The Pioneering Scoble?

Many of you, like me, only use facebook as a way of communicating with people you actually know well. However, there’s no rules to how this is done and you’ve got to admit, annoying though it might be, Scoble and Kawasaki’s approach has some considerable advantages for them and (crazy though it might seem), the overall social graph.

As I see it, Robert’s using facebook to tap into an extremely valuable resource. Via facebook’s filtering features he is able to see the most important information in the daily lives and activities of a lot of people. Through interacting with them, facebook automatically hones the information he sees until it is as relevant as possible to him. Dave McClure also did a similar experiment, utilizing features such as tagging to raise his profile and tune his social graph quicker.

I’ll admit facebook’s algorithm isn’t astounding, but as I rarely communicate with Robert I never get “spammed” by him so it must work.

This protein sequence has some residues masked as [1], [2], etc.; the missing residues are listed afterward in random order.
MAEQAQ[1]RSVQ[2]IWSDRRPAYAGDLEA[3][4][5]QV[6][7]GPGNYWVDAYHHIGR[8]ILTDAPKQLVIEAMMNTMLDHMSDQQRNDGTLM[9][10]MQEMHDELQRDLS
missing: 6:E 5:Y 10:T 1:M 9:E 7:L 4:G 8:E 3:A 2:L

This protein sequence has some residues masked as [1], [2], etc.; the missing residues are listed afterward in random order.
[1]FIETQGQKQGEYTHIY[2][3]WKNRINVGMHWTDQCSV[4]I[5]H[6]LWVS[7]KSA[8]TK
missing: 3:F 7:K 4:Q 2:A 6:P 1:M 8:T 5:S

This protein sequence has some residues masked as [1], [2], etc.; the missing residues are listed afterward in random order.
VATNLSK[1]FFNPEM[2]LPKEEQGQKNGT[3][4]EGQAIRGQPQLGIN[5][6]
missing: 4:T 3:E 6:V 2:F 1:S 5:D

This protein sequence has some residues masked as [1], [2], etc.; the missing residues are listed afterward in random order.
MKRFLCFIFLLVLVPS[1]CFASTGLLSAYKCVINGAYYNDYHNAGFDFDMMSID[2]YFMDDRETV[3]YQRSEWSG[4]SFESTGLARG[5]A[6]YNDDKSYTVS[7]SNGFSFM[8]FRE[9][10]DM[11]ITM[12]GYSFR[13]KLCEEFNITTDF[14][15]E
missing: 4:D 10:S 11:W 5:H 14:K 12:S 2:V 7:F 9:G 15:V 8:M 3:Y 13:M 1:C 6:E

Actually, it’s a positive thing for me: thanks to Robert’s open policy, my team and I have been able to make (albeit fairly lose) friends with him which has been invaluable during the development of our app.

Of course, if you’re not Robert then it’s easy to feel that he’s everywhere, spamming the whole face of facebook and twitter. However, by opening the floodgates like this, he’s allowing facebook (and indeed the new version of our app Blog Friends) to potentially converge on the “true” social graph much faster. Let me explain.

When I went to university I spent the first two months making in excess of 500 friends via many clubs, societies and bars. I spent the next 4 years “optimizing” these relationships: I lost contact with most of them; some of them became business relationships; many became close friends; others become distant, but with an open social channel. The fact that we can now, thanks to the power of computer-based social networks, do this on a much faster and larger scale must only be good for the flow of information and hence humanity… it’s just a pity the tools aren’t perfect yet.


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